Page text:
Film Reviews

Fred Astaire: The Early Years at RKO

fastThere are countless recordings of the Fred Astaire (and Ginger Rogers) classics that have appeared in their films, but this new CD compilation is something special. Featuring remastered recordings directly from his early movies, they provide in many instances the first existing recordings of songs that have gone on to become classics, later re-recorded by Astaire himself and many others. It is wonderful to hear such crisp, quality tracks from the genesis of many great pieces of modern swing. All the expected favourites are here such as ‘Top Hat, White tie and Tails’, ‘Cheek to Cheek’ and ‘Let’s Call the Whole Thing Off’  alongside less well known tracks from his early films such as ”We Saw the Sea’ (from ‘Follow the Fleet’ 1936) and ‘They All Laughed’ (from ‘Shall we Dance’ 1937). I was very happy to see my favourite track, ‘Never Gonna Dance’ (from ‘Swing Time’ 1936) included which I feel is often overlooked.

The real treat here is the inclusion of some complimentary songs which were released by dance partner Ginger Rogers, versions of those sung earlier in this recording by Astaire. We are treated to ‘The Yam’ and ‘I Used to be Color Blind’. It is great to see her recognised on this record, particularly alongside Astaires’ own recordings of the same songs. I really enjoyed being able to hear her interpretation alongside his as I feel that, perhaps even more than Astaire, her ability to really bring a song alive has often been sorely overlooked by those who focus just on the dancing abilities of both. Whilst there is no doubt that interpretive dance was the talent that Astaire is legendarily famous for, his ability to make a song his own, and meld it perfectly with the movement on screen has often been sadly neglected. That’s what makes it so wonderful to have this lovingly remastered and thoughtfully collected double CD of recordings.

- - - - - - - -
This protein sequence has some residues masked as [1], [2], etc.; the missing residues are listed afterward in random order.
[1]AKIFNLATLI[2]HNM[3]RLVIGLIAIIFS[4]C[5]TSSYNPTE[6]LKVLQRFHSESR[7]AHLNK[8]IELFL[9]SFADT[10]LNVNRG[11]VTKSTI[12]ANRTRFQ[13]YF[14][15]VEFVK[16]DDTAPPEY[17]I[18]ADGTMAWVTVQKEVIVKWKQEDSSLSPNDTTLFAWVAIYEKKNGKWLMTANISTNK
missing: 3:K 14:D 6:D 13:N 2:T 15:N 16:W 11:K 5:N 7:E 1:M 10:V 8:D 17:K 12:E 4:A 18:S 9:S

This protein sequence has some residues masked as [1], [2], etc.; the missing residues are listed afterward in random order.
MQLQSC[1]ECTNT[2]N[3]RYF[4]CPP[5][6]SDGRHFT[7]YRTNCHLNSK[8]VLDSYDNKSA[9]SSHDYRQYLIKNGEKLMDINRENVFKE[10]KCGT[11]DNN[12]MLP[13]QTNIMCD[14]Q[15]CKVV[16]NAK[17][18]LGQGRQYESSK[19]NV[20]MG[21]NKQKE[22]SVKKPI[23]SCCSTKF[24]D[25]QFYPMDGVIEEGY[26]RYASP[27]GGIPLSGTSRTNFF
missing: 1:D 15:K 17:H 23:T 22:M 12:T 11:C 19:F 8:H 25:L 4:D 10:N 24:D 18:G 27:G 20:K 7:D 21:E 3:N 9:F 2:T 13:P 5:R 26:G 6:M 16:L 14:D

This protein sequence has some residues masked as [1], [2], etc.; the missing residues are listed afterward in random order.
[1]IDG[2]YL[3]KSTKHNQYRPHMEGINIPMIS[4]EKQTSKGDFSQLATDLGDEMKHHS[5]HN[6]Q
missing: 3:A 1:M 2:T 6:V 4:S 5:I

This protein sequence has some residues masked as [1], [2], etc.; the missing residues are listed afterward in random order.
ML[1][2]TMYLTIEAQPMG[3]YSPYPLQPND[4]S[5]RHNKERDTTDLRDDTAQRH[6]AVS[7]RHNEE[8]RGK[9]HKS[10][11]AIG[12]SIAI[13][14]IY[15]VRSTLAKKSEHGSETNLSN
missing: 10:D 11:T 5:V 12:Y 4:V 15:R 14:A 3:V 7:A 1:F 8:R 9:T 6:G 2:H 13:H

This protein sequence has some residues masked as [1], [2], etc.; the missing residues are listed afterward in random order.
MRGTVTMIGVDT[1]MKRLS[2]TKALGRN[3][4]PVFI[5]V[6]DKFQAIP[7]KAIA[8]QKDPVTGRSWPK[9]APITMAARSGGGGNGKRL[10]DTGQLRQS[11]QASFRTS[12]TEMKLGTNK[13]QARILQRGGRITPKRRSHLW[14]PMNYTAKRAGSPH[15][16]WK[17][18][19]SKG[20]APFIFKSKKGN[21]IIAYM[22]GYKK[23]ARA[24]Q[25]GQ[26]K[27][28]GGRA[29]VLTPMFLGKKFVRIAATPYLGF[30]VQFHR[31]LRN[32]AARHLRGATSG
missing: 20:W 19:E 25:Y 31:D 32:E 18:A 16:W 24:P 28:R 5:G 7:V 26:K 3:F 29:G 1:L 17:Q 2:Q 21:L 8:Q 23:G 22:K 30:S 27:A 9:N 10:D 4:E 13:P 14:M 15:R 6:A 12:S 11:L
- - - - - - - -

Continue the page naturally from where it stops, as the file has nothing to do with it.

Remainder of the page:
There are also alternate takes of the classics ‘A Fine Romance’ and ‘Waltz in Swing Time’. The alternative take of ‘A Fine Romance’ remains the only recording of Astaires’ vocals on the verses as the original was cut at the wishes of the composer, Jerome Kern, who felt that the original version was just too fast. The recording here of ‘They Can’t Take That Away From Me’ is also unique for the same reason. The alternate take of ‘Waltz in Swing Time’ includes Astaire’s taps into the recording. It is interesting to hear this for the first time, for the final version is purely instrumental.

Accompanying this double CD is a great little booklet with lots of historical detail in an introduction by Michael Feinstein and the grouping of tracks by movie. This is a real treat for fans of Astaire and Rogers, and a fine recognition by Sony of Astaire’s contribution to the modern musical songbook. Shall we dance?

Claire Hyypiä

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